Retired marketing expert shares his lifelong passion for writing, local history
By Melody Burri
Q: You’ve enjoyed a number of diverse roles over your professional career. What were some of your favorites?
A: I started in high school as a reporter and photographer at the Gates-Chili News. Students were given a page in each edition of the town’s weekly newspaper for school news, so I got used to meeting a deadline every week. One of my first stories was supposed to be simple — how did the town of Chili get its name? What I found out was that the answer depended on whether you talked to a Chili Republican or a Chili Democrat. I learned quickly that even local history involves a lot of politics.
Starting in 1983, I worked for the University of Rochester where I had three assignments over the course of 32 years, all in public relations, editing and print and web production. My last 10 years at the university were as associate director of marketing and communications at the Simon School of Business.
I retired in 2012, but my friends claimed I flunked retirement because I’d been hired as the part-time clerk of the Farmington Planning Board before I even left the university. I’m still working for Farmington and recently retired as the stenographer for the town of Canandaigua Planning Board.
Q: Your lifelong passion for history appears boundless. What is it that most intrigues you?
A: When I left the university, I missed the mechanics of typography. It’s a lost art; I’m afraid, with too many desktop publishers and printing production that has evolved to digital presses.
Though newspapers are becoming a thing of the past, printing is still with us. So I started a small business — Finger Lakes Historical Press — to print other people’s local history books.
Then I found that posting a short local history piece on Facebook generated hundreds of ‘hits.’ I decided I could write about something that I was interested in and finish the entire project myself. I am really intrigued by writing about something that happened more than 100 years ago and using modern equipment with an entire book digitally stored on a thumb drive you can put in your pocket.
Q: You’ve authored and collaborated on an impressive number of books over the years. Tell us about them.
A: My first book was ‘Frogleg George: The Legend No One Really Knew,’ with an introduction by then-executive director of the Ontario County Historical Society, Ed Varno. It was published in 2009 and is still popular. The book can be read in one sitting and is a great middle-school-student book report topic because it’s a quick read and mixes local history with an entertaining subject that teenagers like.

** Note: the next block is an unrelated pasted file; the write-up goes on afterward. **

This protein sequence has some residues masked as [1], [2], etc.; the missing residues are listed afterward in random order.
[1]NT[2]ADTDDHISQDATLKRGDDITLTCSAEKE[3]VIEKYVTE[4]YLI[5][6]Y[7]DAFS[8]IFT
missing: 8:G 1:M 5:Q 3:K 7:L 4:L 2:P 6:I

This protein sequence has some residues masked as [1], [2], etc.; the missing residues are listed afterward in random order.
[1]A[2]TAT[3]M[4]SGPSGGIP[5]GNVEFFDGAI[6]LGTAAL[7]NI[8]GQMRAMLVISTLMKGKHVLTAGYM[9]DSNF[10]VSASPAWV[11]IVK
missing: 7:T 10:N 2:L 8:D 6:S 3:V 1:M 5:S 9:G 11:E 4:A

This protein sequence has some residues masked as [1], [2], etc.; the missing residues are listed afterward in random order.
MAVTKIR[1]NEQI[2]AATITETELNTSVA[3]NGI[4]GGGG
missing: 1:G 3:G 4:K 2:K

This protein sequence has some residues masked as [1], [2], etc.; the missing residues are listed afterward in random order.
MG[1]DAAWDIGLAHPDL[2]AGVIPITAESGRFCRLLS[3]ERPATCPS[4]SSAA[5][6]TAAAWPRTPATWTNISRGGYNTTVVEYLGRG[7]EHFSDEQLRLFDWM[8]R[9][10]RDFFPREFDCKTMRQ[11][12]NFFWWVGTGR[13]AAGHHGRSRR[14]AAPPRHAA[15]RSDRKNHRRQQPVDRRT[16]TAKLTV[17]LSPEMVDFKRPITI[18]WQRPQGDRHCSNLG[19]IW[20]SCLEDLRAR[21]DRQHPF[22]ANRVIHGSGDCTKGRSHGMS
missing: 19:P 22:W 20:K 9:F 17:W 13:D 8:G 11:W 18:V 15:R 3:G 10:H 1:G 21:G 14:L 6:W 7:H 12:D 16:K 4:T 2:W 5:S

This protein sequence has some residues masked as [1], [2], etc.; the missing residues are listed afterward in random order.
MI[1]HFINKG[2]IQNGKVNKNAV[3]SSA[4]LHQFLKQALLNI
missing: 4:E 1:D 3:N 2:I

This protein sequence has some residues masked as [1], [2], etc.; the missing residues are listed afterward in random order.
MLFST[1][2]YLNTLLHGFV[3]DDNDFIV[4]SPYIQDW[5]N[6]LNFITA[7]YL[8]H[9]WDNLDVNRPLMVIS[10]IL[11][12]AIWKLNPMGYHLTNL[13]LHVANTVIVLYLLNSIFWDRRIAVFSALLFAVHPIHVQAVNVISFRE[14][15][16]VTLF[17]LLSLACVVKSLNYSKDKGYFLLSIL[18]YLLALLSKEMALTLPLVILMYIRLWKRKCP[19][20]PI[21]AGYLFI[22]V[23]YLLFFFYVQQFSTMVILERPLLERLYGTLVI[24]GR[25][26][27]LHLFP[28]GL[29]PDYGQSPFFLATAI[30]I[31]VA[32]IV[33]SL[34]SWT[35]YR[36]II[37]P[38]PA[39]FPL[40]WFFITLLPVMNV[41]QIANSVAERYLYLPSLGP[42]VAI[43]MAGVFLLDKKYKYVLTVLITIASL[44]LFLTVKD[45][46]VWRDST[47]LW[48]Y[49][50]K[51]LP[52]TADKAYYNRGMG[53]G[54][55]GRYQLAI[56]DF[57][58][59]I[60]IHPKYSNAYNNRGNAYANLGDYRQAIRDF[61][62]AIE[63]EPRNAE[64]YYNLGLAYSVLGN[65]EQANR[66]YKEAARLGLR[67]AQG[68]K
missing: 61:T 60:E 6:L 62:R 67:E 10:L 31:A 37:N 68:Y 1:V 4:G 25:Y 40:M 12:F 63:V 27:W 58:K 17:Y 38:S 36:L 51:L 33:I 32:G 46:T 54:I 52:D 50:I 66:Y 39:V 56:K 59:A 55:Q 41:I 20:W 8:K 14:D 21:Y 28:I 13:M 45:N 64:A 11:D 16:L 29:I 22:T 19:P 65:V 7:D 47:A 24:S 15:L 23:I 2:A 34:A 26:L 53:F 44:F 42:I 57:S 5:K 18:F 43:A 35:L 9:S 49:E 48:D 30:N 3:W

Others that I have written or co-written and published include ‘The Farmington Railroad Tragedy of 1900’ with Reginal W. Neale, introduction by Preston E. Pierce and ‘So Others May Live: Gates Volunteer Ambulance Service Golden Anniversary 1964–2014;’ ‘From 2010 to 2016, I also wrote the ‘Past Tense’ local history column in ‘Canandaigua Magazine’ and ‘Rochester Magazine’ which were published by the Rochester Democrat and Chronicle.
Q: How do you imagine future historians will describe our Finger Lakes life and community in the years ahead?
A: In the future, I hope that the Finger Lakes region will still be as beautiful and the waters even purer than today. Development around the lakes continues, so it’s up to our elected leaders to keep our environment as their number one concern. As far as our history being told to future generations, I don’t know how they will know about today. We have the greatest communication tools literally at our fingertips, but no one seems to use these tools to record their lives as folks used paper and pencil years ago. Today, things can be deleted and hacked as never before.
Q: What’s next for you?
A: My next book is ‘Hinchey: A Pioneer Family’s Legacy in the Town of Gates,’ which was released on June 25 by the Gates Historical Society.
I’m now working on a 25th anniversary retrospective of the Gates Keystone Club Police Pipes and Drums band for publication in March 2024.
And I’m also finishing my own family history. The last piece of the family puzzle is to learn the location of the cemetery in which one of my grandfathers and his brother are buried.
Q: Where can readers purchase or borrow copies of your books?
A: Books are available at the Gates Historical Society gift shop, 634 Hinchey Road; and at the Cheshire Union Gift Shop, 4244 state Route 21, Canandaigua. Most books are also available for loan from the Rochester Public Library, the Wood Library in Canandaigua and the Gates Public Library.